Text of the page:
Friday, 25 September 2015

The web of the ages of life


I remember the time that I was told that there are just [insert random number between 1 and 30] types of story. This was interesting to me as I planned to become a writer, (once I had something worth writing about.) After a little more research I realised two things, that are relevant to that:
  1. We all pigeonhole things to understand them through generalised groupings
  2. You can cut a cake up into as many sized slices as you want
That said, I think that it could be beneficial to discussions about the stages in life to have names for the emotional periods in ones life, (and that of others.)

"He is going through a pre-rebound funk" to describe the time between being dumped and no longer wanting to see the other person, seems a little heavy.

What and That and When have four letters. Who, Yes, How have three and No and It have just two. These are important words and I feel that the fewer the letter the more important the word is, (the to an it is how.)


If we look at human life, the first division that I met was 3: The riddle of the sphinx.

"What walks on four legs in the morning,
two in the afternoon,
and three in the evening?"

The three ages of man is a nice riddle, but not very helpful for my purposes. So maybe a need a larger number: How about 7?

Seven turns up a lot from the middle ages right up until the end of the Renaissance. We had seven celestial bodies, (Sun, Moon, Venus, Mars, Mercury, Jupiter, Saturn); Seven days of the week.

Shakespeare divided life into:
  1.    Infancy
  2.    Childhood
  3.    The lover
  4.    The soldier
  5.    The justice
  6.    Old age
  7.    Mental dementia and death
Which is interesting as a start. In English we now have the term teenagers, (which is surprisingly new.) Now I want to add "the 27 club". Then when I look at  Stephen Fry and Hugh Laurie I notice that as well as being horrendously, humongously talented they both went through a period of depression. This seems to be linked with a period when the nihilistic realisation strikes and gains a more dominant position; The individual fails to keep their balanced perspective of  the positive aspects of life.
This could be seen as a huge disrespect for the amazing chance that we each have, to be living, but at the time Churchill's black dog bites and the fantasy of death seems preferable.

There is that half-done moment, when you realise that you have, (statistically) used up half of your time on earth. (I haven't got to the, "Almost" stage where you start to report that you are, "almost 90" that seems to happen to people when they feel old, (or are under ten, "I'm five and a half."

"I hit the bottom when I reached the top." This may be a cliché but is quite understandable. You have a goal, you focus on that goal and during the journey to the top you are working so hard that you don't have time to moap... but once you get there you have time to look about and think. Thinking: Bad!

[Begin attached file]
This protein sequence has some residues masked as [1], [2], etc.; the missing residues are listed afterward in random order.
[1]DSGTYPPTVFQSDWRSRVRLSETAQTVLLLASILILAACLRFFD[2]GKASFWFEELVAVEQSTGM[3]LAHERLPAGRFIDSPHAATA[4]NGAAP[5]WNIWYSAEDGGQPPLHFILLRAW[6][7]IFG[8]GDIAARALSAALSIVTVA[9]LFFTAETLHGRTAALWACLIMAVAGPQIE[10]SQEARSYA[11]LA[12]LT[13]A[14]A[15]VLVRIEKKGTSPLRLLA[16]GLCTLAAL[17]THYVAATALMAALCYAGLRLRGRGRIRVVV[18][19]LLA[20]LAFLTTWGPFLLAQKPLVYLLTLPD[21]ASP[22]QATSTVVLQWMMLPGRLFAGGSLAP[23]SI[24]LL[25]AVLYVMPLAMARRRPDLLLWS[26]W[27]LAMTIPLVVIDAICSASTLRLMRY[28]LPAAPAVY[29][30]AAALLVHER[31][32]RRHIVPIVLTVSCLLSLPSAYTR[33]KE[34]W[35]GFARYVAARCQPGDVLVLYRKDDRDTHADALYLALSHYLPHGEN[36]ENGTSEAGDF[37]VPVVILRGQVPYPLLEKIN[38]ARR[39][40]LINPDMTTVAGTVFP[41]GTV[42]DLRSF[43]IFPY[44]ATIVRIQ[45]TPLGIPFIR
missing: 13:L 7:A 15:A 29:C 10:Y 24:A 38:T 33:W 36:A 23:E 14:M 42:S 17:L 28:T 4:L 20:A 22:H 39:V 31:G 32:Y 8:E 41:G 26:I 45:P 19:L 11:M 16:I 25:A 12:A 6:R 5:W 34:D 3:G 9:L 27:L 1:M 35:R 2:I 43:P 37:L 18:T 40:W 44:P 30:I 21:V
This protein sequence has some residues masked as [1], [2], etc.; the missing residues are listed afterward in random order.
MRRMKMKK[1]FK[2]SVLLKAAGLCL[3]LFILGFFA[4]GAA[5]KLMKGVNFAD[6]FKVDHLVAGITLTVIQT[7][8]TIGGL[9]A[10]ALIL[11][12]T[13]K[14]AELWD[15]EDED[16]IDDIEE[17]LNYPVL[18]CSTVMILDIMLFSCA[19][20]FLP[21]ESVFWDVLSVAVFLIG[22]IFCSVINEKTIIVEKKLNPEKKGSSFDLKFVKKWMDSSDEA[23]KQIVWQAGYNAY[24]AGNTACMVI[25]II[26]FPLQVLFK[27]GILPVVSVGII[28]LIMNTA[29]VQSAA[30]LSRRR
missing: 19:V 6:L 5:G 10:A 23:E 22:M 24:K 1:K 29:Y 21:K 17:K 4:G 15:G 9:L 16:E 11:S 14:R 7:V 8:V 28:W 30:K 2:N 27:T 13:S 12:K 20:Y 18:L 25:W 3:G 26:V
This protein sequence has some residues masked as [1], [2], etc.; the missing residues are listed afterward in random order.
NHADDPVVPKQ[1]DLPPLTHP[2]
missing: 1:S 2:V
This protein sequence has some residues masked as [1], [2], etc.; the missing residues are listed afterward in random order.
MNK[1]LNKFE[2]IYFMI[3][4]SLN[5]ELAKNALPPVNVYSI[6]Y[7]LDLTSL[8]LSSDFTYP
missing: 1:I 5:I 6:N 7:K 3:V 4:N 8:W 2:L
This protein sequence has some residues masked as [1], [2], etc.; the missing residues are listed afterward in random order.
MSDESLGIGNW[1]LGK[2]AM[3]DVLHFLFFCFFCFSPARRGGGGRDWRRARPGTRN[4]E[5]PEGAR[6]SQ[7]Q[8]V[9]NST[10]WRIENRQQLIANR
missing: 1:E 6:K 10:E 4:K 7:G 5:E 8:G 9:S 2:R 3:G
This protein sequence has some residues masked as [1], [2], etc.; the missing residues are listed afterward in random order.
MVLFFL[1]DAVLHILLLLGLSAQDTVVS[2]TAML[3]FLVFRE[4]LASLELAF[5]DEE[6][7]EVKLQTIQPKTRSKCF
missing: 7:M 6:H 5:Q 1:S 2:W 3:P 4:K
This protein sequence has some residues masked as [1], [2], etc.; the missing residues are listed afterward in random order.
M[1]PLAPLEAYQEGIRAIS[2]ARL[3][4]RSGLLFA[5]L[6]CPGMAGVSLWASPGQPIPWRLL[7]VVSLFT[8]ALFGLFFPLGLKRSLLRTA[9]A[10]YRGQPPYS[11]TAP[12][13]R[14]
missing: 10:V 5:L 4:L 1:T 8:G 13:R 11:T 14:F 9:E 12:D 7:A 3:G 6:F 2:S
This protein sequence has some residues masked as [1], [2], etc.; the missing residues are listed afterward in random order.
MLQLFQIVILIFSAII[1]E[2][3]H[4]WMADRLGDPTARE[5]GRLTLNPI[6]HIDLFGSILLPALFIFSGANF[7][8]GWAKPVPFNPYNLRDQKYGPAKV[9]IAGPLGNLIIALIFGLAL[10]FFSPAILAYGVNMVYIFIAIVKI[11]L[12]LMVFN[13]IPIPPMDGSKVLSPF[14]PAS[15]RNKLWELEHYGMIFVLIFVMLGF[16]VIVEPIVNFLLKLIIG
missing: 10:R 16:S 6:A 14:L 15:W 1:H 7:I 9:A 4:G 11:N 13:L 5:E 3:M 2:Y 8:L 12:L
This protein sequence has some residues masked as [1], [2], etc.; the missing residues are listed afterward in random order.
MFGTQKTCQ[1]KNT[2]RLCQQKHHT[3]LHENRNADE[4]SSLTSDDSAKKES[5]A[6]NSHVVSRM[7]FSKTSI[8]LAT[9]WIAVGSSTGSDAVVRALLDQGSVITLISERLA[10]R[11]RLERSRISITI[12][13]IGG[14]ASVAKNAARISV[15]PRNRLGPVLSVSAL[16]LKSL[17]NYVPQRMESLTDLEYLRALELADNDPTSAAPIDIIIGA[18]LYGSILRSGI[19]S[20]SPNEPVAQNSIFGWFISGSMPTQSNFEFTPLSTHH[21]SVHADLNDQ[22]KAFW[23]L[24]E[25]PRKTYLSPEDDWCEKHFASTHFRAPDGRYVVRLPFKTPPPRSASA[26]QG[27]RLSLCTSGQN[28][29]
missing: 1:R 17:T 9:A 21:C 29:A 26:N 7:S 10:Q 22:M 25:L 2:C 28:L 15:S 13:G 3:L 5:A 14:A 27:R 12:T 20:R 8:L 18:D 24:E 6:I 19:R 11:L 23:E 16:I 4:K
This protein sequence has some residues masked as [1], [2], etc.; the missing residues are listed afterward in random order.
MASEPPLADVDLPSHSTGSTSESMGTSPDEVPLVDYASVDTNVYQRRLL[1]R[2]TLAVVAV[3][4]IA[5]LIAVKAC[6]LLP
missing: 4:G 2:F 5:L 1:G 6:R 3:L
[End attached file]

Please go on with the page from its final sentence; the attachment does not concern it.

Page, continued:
Though I have often, (far too often) met individuals that I felt should resign from life I would have to agree with Dylan Thomas, "Do not go gentle into that good night", or as I put it, "do not go quietly into that dark night." I don't want to stigmatise suicide or euthanasia any more than I would want to glorify them. I feel that we each own our lives and if we want to end them we should be able to. This does not take into account the debt that we own to humanity, (here I'm using humanity to generalise our respective societies into a whole - but obviously we act locally.)

Individual development is not linear, it is a web. We each learn the same lessons, but it could be in any order. There are some things that seem to depend upon others, (writing demands language).

If I listen to Eddie Izzard about his own personal development, (and it should be noted that we listen to him because he is talented and has worked very hard in one aspect of his life, namely the professional part - but usually I feel that that gives an individual no access to talk on other topics, except in his case that is patently not true. I may not fully agree with his politics, but I would be offended if you did not listen to him.) "Where was I?"
He highlights that we must learn to be strong to achieve positively in life. This will enable us to be honest with others about ourselves; Which will, in turn help us become more fulfilled individuals and give more back to society. That is why it is in the interest of us all to accept each other for who we are, and more importantly accept ourselves.

I would campaign to alter society to encourage everyone to do exactly what they want, as long as it does not negatively impact others, (but for that to happen we would need language and words to inform others that their behaviour is undesirable in a way that would not be responded to. It is no good if the meekest observant person can not highlight opportunities for improvement.) Additionally, it is becoming more and more clear that our subjective lives are best judged by others and the worst judge is ourselves. That said there are somethings that I would want implemented: No shouting in public places, no littering, (but absolutes are hard to implement and are sometimes more destructive.) These are the things that matter to me, NOT which religion you are part of.

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